This process describes the conversion of CO2 and hydrogen into methane, which can be realised by catalytic or biological processes. Hydrogen can be produced with an electrolyser operated during times of low electricity prices, producing H2 and O2 from water. While H2 is used for methanation, O2 and excess heat of the electrolyser can be used on-site to cover the internal demand of oxygen for the activated sludge system or to provide heat to the WWTP. The use of a P2G plant enables the integration of WWTP infrastructure into the dynamic energy market of the future and optimises economic revenues from biogas production.

Sidestream N removal


Sludge dewatering effluent contains high concentrations of ammonia, originating from anaerobic digestion of organic matter. This sidestream is usually recycled to the inlet of the WWTP, increasing the load to the treatment plant and related energy demand. It can also be treated in a separate process for N removal, which can be more efficient than mainstream treatment due to high concentrations and elevated temperature of the sludge water.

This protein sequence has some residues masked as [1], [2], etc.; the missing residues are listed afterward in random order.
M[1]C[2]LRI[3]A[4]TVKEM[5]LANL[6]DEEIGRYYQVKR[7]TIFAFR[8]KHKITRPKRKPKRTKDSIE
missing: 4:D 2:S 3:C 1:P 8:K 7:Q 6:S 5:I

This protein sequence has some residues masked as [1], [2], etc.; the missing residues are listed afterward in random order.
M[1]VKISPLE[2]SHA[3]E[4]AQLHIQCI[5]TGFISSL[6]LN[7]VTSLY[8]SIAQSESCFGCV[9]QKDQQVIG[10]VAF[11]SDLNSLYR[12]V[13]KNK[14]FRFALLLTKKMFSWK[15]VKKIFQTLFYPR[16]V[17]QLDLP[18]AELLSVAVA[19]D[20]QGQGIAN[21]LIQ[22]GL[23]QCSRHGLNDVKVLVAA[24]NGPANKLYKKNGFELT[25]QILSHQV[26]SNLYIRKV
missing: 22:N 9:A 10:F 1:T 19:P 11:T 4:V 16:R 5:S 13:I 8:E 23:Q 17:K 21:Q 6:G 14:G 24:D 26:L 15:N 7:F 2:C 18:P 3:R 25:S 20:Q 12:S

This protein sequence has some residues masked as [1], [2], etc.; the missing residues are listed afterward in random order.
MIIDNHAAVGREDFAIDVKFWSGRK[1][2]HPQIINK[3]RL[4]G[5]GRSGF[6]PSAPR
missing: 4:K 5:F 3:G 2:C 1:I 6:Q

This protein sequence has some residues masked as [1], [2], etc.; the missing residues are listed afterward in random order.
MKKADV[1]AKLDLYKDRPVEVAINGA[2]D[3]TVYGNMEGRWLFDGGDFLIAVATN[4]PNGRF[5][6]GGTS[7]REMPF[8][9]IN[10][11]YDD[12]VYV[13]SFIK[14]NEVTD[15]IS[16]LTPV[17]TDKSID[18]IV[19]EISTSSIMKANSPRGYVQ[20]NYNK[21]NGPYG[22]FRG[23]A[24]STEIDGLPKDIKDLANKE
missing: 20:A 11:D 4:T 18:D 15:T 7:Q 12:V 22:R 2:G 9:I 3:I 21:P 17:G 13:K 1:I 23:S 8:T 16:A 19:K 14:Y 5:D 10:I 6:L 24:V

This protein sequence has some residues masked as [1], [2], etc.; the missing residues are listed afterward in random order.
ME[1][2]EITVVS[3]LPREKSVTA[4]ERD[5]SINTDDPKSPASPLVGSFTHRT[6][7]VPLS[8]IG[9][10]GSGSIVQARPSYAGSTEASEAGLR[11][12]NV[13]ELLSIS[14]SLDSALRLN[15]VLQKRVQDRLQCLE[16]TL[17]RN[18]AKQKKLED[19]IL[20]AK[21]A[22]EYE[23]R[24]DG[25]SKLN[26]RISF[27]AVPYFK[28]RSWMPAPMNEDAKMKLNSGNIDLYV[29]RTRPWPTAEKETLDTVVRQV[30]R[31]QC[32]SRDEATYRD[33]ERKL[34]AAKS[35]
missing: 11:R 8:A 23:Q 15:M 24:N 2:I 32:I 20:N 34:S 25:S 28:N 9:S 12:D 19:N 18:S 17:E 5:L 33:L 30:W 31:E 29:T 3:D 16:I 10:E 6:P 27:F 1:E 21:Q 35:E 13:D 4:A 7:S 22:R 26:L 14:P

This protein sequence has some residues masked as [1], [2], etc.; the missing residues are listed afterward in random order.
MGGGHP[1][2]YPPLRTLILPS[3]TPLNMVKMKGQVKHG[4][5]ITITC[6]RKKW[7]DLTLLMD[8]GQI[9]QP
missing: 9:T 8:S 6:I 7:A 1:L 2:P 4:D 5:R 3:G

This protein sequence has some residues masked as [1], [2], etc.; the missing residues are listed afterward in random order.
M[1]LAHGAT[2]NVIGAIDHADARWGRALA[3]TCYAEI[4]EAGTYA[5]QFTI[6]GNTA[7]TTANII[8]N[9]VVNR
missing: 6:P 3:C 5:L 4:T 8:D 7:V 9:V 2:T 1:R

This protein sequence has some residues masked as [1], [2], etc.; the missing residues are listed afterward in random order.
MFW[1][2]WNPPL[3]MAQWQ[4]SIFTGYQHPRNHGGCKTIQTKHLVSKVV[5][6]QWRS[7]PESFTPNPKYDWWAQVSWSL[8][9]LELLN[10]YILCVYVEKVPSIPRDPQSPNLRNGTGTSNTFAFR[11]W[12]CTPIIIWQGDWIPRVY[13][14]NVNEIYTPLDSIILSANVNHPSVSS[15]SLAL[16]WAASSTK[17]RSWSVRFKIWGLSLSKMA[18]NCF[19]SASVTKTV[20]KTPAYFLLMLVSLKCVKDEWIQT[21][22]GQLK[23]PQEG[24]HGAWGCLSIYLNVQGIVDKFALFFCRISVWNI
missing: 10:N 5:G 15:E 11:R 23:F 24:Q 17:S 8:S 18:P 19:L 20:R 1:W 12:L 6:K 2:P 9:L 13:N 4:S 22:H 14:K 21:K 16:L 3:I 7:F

Different options are available for sidestream N removal, such as biological nitrification and denitrification, nitritation, deammonification, or stripping. The latter process even enables N recycling, fixing the nitrogen in a liquid or solid product which can then be sold as N fertiliser.